“I am observing my student sneaking off like a criminal at Mage’s hour.”

“Mage’s hour? What does that mean, when even is that?” I was saying too much, too quickly, and in too high a tone.

You should have continued attacking. You are rubbish at defending.

“You do not—mage’s hour is the center of night, between sunset and sunrise. It is the hour when the forces of magic are most potent.” He said it as though he were simply speaking of a time, not accusing me of being a mage.

I relaxed too much. “High tide,” I said thoughtfully. That explained why Sebastien had thought it a good time to practice.

“Some call it that, but not where you are from.” The Captain sounded too awake for me to be participating in this conversation, and I felt uncomfortably like he could see me, although the office was fully black.

“I must have heard the phrase somewhere.”

“And that is how you came to be going out at precisely this time.”

The worst thing I could do was be defensive, Avery was right. “I needed air. Is that a crime?”

Great going, genius.

“I fully expected you to attempt something stupid. You have been too quiet recently.”

I had been out, enjoying the air and good company. “And what is it I’m attempting, exactly?”

You should have opted for ‘needing the facilities’.

“But there is no use trying it tonight,” he continued without answering my question. “Take a look outside.”

Taking a look outside required me to pass the Captain’s desk and enter his bedroom. Naturally, I did not move.

The Captain’s shadow separated from the other shadows, opened his door and walked into his room. It was dimly lit from outside, and I saw his shadow stop at the window.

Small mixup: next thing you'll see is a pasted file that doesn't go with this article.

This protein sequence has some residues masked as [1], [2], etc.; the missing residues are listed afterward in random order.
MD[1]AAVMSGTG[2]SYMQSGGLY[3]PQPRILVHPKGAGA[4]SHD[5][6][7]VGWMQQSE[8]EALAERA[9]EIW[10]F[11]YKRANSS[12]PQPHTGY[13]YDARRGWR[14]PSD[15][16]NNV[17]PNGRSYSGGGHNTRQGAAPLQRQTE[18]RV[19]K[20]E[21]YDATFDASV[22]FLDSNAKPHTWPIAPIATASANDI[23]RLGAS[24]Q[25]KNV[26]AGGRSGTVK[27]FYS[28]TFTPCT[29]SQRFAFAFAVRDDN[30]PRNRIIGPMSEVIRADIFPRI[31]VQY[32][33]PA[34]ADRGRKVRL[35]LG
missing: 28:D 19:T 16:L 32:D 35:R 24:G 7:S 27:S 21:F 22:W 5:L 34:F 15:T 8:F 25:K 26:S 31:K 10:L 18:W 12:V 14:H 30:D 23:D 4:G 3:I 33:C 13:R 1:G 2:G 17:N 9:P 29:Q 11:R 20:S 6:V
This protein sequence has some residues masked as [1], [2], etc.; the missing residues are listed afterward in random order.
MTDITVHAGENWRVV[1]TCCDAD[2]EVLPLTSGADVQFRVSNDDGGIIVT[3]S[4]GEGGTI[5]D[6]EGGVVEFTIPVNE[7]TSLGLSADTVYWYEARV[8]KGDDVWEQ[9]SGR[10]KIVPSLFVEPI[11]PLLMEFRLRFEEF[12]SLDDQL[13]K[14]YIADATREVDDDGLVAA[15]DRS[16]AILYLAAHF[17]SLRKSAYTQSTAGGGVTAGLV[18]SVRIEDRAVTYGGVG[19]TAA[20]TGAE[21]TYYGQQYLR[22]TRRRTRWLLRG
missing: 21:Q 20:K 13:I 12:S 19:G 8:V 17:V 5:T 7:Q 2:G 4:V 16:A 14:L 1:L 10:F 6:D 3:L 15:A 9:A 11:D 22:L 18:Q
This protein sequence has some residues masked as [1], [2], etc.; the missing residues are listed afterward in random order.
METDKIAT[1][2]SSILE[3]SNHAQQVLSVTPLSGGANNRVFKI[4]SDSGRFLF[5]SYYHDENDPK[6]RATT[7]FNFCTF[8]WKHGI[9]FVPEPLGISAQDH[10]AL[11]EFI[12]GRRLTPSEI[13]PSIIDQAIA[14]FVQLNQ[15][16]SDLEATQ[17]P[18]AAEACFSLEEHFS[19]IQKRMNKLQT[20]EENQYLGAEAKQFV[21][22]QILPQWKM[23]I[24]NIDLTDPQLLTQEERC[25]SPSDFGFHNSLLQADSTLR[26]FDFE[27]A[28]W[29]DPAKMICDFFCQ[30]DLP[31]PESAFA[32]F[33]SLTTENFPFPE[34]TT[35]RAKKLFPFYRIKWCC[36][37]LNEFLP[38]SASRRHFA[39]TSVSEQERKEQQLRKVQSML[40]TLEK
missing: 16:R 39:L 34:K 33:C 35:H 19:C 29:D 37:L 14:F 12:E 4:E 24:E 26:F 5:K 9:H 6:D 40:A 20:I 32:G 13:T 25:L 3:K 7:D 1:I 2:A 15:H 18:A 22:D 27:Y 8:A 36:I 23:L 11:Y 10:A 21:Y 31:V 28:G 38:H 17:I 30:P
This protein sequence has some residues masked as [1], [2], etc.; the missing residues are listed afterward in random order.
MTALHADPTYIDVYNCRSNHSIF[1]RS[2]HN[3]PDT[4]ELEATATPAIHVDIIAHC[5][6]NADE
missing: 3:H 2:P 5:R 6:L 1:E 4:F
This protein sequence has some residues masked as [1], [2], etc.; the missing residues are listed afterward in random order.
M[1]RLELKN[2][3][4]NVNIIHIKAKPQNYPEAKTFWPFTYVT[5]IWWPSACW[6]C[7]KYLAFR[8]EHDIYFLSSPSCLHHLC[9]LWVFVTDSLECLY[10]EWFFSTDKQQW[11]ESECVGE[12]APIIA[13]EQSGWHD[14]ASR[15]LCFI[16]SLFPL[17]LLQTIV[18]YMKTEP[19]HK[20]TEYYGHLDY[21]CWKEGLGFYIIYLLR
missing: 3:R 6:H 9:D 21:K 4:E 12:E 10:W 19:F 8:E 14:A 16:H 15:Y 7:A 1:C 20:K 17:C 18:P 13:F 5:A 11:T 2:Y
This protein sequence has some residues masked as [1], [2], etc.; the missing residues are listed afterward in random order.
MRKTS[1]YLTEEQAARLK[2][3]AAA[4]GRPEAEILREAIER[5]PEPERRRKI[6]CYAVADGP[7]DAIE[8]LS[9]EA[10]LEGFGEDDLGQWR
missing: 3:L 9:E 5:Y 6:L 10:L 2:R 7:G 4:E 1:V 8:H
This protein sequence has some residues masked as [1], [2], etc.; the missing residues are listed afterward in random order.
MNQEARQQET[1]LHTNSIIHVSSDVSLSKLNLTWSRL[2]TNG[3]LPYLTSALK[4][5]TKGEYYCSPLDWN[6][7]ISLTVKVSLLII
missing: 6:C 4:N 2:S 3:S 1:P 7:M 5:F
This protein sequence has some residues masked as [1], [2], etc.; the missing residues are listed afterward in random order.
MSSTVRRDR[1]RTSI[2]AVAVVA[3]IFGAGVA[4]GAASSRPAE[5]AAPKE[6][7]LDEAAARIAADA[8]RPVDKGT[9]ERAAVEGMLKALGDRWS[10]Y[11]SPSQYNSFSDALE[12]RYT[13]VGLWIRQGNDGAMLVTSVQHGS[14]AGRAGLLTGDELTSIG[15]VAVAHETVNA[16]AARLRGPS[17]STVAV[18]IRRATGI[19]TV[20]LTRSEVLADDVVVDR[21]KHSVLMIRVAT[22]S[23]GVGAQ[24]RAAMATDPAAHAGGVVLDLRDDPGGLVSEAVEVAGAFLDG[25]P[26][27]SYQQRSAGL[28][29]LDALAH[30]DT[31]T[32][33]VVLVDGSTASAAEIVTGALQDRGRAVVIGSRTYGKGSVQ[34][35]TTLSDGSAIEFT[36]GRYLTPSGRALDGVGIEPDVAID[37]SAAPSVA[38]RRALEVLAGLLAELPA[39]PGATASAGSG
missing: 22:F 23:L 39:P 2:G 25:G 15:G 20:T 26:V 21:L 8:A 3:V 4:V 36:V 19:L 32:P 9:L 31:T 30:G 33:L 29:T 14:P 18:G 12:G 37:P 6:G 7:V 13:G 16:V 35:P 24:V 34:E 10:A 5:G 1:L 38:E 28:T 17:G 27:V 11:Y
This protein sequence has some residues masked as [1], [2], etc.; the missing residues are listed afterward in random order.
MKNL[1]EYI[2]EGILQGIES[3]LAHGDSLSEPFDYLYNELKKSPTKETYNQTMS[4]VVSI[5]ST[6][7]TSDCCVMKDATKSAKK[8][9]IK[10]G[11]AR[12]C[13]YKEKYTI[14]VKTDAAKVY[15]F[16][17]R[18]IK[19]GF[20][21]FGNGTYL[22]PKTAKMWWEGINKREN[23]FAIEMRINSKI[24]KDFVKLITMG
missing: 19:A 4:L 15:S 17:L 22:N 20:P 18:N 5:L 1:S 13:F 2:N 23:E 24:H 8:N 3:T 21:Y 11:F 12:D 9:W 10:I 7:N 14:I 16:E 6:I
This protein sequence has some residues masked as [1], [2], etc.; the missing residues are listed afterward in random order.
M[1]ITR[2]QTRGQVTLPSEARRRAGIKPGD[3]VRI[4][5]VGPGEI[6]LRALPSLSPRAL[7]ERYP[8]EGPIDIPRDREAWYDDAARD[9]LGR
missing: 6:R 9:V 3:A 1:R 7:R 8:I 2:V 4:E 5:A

I joined him and started to open the balcony door—all this time he had a balcony out there! He caught my wrist to stop me and motioned for me to look out towards the south tower.

Three figures stood billowing in the wind, looking sinister in the starlight.

Woah. That’s attractive.

“What am I looking at?”

“See how the trees do not move.”

It was not windy outside, they were creating their own currents. Having realized to look, I saw that the figures were glowing from within. Mages. I stepped back reflexively, colliding into the Captain.

“Mage’s hour occurs every night, but it is more potent in the middle of the moon. They always go out there like freaks and stand on rooftops. The king’s mage explained it to me once, something about harnessing potential.” Was it the lack of light that made him sound more like an Eliot and less like a Captain?

“How does that work?”

“No idea. I was not listening.”

I looked over my shoulder at him, and he half-shrugged unapologetically. “Go back to sleep, Avery. There is nothing for you out there tonight.”

“But, why does their weird meditation mean I can’t have a da—dark moonlight stroll? I wouldn’t be in anyone’s way. I could stay on the north side of the place.” Or the east, right before I left by the front gates.